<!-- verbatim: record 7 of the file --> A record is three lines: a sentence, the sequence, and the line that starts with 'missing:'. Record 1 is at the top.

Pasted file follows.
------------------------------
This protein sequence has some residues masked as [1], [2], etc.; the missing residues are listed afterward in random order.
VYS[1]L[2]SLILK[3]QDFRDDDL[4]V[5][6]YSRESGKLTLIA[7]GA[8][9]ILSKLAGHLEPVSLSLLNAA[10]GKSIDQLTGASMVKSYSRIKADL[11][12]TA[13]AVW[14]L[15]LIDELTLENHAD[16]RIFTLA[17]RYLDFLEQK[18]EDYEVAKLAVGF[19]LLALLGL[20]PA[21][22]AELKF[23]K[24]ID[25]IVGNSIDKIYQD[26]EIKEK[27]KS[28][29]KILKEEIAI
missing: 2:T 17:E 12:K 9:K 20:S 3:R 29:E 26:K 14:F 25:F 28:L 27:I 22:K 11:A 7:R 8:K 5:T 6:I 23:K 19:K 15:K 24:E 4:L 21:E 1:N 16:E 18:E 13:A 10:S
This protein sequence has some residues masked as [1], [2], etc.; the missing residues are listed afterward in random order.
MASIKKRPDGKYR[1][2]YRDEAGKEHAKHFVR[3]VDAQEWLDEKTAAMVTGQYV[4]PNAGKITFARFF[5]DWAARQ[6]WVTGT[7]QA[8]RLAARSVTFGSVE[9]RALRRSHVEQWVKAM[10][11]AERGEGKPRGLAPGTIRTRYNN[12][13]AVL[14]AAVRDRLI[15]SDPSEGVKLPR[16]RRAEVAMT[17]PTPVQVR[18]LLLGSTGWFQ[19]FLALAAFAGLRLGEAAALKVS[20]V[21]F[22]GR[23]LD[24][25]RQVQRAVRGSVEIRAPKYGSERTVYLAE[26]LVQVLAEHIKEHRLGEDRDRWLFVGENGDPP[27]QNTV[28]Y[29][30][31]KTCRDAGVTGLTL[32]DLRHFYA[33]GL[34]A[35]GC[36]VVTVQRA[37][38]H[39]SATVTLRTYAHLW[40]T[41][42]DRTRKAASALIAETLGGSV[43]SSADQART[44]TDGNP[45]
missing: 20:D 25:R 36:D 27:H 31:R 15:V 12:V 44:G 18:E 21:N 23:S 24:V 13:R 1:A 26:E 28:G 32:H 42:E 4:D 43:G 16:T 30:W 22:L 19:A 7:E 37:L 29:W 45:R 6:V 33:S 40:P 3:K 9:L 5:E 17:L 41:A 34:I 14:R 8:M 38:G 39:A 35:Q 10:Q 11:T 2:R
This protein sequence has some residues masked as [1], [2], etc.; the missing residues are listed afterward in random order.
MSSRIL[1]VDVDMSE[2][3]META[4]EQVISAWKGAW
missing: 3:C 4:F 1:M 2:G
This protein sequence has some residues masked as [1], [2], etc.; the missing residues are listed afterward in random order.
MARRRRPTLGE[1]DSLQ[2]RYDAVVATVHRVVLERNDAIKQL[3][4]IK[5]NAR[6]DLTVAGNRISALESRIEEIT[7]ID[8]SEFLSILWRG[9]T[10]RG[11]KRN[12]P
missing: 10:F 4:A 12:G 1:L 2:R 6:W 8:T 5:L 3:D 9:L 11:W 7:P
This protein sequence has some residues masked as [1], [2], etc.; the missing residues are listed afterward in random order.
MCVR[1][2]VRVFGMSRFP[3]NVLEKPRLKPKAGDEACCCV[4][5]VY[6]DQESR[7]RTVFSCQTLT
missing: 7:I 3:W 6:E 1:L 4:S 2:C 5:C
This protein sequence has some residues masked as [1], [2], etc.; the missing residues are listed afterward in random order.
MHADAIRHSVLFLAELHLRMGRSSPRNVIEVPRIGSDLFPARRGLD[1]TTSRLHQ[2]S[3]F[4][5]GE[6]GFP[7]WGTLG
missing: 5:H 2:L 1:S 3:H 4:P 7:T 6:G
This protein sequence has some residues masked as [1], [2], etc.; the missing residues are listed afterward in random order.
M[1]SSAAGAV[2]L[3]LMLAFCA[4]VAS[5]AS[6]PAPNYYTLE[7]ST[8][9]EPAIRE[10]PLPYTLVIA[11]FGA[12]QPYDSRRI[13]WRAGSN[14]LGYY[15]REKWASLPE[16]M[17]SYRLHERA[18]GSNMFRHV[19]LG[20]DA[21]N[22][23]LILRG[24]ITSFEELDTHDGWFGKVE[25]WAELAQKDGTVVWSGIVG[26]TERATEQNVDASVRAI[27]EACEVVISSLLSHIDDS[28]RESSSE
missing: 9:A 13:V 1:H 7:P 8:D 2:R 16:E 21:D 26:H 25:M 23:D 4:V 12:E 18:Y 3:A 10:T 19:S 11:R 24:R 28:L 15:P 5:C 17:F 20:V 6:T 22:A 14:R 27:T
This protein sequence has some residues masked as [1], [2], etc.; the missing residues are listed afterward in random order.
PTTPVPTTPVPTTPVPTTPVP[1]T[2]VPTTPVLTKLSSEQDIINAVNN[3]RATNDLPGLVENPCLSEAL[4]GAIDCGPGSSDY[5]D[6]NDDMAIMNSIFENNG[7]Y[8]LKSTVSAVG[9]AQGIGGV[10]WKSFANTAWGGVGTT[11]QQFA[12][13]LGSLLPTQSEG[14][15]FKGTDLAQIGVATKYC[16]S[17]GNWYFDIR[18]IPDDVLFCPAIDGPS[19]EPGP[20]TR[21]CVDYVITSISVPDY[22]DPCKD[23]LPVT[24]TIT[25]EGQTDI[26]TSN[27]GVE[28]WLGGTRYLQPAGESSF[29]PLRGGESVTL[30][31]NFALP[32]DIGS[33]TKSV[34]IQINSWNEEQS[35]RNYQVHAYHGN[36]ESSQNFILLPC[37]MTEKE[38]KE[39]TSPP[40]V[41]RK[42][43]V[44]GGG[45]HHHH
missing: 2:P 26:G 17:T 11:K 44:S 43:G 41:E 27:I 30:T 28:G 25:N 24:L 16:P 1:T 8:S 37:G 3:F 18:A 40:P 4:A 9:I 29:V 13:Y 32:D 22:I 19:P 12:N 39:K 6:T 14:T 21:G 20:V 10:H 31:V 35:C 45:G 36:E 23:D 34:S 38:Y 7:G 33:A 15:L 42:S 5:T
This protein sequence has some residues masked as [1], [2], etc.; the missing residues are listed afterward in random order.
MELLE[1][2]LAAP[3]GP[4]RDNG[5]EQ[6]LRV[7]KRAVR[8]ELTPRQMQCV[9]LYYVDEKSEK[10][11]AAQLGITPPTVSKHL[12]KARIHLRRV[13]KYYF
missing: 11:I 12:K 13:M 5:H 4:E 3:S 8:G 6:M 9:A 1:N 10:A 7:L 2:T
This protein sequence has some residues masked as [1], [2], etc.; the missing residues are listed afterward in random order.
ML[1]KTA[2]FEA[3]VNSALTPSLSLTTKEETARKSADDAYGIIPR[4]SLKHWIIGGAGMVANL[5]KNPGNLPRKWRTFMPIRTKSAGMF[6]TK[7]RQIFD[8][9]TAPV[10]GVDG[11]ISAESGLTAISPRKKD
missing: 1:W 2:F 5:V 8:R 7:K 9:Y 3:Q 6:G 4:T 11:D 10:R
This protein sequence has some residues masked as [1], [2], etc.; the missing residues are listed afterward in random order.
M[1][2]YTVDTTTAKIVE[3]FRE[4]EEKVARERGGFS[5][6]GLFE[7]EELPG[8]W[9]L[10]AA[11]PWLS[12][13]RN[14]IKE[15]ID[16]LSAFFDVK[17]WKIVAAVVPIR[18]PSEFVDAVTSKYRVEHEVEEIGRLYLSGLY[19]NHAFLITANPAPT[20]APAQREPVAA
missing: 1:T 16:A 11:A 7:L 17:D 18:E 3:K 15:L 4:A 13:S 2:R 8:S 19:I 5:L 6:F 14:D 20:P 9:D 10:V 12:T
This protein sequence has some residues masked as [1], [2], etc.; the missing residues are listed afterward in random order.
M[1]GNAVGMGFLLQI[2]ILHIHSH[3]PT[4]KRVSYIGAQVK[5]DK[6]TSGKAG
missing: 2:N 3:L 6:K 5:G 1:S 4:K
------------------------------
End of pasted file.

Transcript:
This protein sequence has some residues masked as [1], [2], etc.; the missing residues are listed afterward in random order.
M[1]SSAAGAV[2]L[3]LMLAFCA[4]VAS[5]AS[6]PAPNYYTLE[7]ST[8][9]EPAIRE[10]PLPYTLVIA[11]FGA[12]QPYDSRRI[13]WRAGSN[14]LGYY[15]REKWASLPE[16]M[17]SYRLHERA[18]GSNMFRHV[19]LG[20]DA[21]N[22][23]LILRG[24]ITSFEELDTHDGWFGKVE[25]WAELAQKDGTVVWSGIVG[26]TERATEQNVDASVRAI[27]EACEVVISSLLSHIDDS[28]RESSSE
missing: 9:A 13:V 1:H 7:P 8:D 2:R 16:E 21:D 26:H 25:M 23:D 4:V 12:E 18:Y 3:A 10:T 19:S 11:R 24:R 28:L 15:P 5:C 17:F 20:V 6:T 22:A 14:R 27:T